Sebi slaps Rs 25 lakh fine on Keynote in Emmbi IPO case
Market regulator Sebi has slapped a penalty of Rs 25 lakh on Keynote Commodities for fraudulent trade practices related to the initial public offer of Emmbi Polyarns in 2010.
Mumbai: Market regulator Sebi has slapped a penalty of Rs 25 lakh on Keynote Commodities for fraudulent trade practices related to the initial public offer of Emmbi Polyarns in 2010.
The company is wholly-owned subsidiary of Keynote Capital Ltd (KCL), the underwriter for Emmbi's initial share sale. Besides, KCL was the wholly-owned subsidiary of the issue's Book Running Lead Manager Keynote Corporate Services.
As per the Securities and Exchange Board of India (Sebi), Keynote Commodities had acted as a financier to certain connected/known entities by transferring funds for subscribing the issue.
In its order dated July 31, Sebi said that Keynote Commodities "had advanced money to connected entities and induced them to subscribe to the IPO of the company with the intention of securing the minimum subscription to the issue".
Viewing the matter as "serious", the market watchdog noted that such activities are detrimental to the interest of investors.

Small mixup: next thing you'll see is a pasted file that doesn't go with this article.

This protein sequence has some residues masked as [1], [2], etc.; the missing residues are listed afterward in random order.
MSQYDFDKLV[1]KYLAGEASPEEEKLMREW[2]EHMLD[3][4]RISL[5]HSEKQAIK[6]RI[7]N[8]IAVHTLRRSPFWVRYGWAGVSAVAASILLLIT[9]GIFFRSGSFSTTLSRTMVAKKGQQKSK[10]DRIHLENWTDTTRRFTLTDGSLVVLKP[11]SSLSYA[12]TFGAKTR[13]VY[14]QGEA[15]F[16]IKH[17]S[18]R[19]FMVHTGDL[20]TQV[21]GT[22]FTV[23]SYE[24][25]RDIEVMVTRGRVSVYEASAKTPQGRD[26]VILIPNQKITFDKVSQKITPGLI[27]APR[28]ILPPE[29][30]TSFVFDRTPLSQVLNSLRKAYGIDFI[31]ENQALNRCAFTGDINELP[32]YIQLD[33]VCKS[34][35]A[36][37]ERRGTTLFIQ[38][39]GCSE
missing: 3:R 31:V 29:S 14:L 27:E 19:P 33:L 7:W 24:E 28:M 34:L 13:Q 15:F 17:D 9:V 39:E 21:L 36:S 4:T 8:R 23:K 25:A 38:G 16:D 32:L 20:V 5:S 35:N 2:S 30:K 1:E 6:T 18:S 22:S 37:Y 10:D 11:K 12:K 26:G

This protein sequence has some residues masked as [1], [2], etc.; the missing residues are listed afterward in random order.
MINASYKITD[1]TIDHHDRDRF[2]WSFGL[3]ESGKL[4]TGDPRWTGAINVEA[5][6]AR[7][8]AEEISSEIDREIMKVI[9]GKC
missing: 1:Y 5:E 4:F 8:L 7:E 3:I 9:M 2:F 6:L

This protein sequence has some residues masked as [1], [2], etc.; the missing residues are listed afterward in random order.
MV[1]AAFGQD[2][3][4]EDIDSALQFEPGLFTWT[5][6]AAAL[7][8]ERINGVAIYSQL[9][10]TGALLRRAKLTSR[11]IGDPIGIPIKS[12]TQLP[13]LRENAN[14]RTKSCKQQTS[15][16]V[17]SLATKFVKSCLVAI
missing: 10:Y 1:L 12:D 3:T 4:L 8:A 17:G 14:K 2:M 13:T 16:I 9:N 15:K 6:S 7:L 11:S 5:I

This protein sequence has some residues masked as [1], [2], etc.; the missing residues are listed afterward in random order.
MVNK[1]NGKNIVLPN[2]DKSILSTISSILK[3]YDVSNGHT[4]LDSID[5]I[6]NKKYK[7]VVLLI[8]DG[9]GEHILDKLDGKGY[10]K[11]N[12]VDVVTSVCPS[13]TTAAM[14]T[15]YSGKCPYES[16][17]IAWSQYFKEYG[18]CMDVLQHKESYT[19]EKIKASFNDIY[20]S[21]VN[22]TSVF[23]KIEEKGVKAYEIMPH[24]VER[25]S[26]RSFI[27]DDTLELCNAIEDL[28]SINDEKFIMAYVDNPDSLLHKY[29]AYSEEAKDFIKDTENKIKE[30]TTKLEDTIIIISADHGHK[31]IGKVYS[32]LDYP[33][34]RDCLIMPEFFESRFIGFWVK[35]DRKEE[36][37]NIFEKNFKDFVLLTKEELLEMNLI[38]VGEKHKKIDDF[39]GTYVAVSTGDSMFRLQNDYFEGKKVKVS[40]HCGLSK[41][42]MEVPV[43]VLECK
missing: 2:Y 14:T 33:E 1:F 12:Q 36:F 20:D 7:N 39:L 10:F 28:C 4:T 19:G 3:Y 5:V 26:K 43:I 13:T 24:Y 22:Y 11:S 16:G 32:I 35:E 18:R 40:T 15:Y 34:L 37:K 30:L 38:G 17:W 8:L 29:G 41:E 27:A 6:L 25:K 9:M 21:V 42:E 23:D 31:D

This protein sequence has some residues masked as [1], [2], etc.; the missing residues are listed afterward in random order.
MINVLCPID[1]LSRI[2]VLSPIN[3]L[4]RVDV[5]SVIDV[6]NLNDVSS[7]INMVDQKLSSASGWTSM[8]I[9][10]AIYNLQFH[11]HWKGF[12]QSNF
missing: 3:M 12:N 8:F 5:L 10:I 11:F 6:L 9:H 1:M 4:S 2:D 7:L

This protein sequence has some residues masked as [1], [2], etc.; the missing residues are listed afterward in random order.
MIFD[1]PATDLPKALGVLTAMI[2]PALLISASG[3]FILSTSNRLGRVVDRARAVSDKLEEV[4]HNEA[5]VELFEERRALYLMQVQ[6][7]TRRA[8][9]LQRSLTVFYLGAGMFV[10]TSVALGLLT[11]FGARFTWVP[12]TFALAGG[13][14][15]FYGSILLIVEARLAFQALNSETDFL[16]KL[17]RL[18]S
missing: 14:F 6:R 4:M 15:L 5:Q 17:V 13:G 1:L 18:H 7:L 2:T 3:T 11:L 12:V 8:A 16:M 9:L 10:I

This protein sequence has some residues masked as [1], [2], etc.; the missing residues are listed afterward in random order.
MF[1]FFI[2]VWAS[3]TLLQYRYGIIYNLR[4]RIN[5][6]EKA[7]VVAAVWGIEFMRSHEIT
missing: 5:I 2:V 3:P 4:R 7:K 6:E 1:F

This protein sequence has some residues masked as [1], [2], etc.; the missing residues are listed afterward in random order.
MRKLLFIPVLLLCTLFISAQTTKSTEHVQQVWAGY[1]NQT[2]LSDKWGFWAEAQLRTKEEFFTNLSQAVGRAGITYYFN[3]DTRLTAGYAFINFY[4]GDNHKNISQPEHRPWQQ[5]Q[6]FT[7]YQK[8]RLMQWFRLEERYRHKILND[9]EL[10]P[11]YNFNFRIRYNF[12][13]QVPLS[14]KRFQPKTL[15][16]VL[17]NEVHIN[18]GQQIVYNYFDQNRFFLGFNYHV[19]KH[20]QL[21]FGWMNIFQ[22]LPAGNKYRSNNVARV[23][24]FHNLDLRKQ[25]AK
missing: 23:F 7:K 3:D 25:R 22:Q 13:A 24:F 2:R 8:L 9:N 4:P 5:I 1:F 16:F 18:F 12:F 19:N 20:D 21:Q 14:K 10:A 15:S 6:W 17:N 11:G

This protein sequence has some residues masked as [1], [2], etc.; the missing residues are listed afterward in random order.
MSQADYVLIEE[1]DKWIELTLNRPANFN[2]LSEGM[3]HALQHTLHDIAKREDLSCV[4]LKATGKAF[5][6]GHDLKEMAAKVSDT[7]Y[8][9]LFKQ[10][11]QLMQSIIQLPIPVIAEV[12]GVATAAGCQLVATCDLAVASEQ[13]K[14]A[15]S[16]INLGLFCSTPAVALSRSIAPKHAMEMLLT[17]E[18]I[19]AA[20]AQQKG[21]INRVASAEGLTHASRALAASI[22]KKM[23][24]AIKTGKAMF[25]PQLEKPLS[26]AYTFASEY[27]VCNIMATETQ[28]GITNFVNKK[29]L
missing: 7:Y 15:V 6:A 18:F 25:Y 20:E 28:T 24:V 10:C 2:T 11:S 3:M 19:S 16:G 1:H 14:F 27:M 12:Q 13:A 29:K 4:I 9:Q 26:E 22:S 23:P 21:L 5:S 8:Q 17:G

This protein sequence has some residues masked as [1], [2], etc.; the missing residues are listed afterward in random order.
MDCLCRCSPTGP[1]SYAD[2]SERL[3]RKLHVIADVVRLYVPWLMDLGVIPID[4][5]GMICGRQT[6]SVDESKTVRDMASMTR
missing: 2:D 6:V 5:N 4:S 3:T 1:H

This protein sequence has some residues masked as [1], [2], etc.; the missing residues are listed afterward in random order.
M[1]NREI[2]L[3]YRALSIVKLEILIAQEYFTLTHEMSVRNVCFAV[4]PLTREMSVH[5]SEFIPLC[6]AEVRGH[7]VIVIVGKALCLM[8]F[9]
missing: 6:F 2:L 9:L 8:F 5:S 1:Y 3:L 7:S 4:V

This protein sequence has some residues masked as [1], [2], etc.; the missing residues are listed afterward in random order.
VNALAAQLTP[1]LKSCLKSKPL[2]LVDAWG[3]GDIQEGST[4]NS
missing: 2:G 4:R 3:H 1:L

Sebi has thereby imposed "a penalty of Rs 25 lakh" on Keynote Commodities for the violation of norms on prohibition of fraudulent trading and unfair trade practices.
The case relates to a Sebi investigation into the charges of irregularities in the IPO of Emmbi Polyarns which had come out with a public issue of 95.74 lakh shares.
Emmbi's IPO opened on February 1, 2010 and closed on February 3, 2010. Trading in the shares commenced on National Stock Exchange (NSE) and BSE from February 24, 2010.
The regulator found that at the end of the first day when the issue opened for subscription, it got a very poor response and was thus at a risk of failure.
Sebi said that Keynote Commodities had transferred funds to certain known entities for subscribing to the issue.
These connected entities had made large applications to Emmbi's IPO and procured significant allotments using the transferred funds.
According to Sebi's probe "these large applications played a major role in the success of the issue".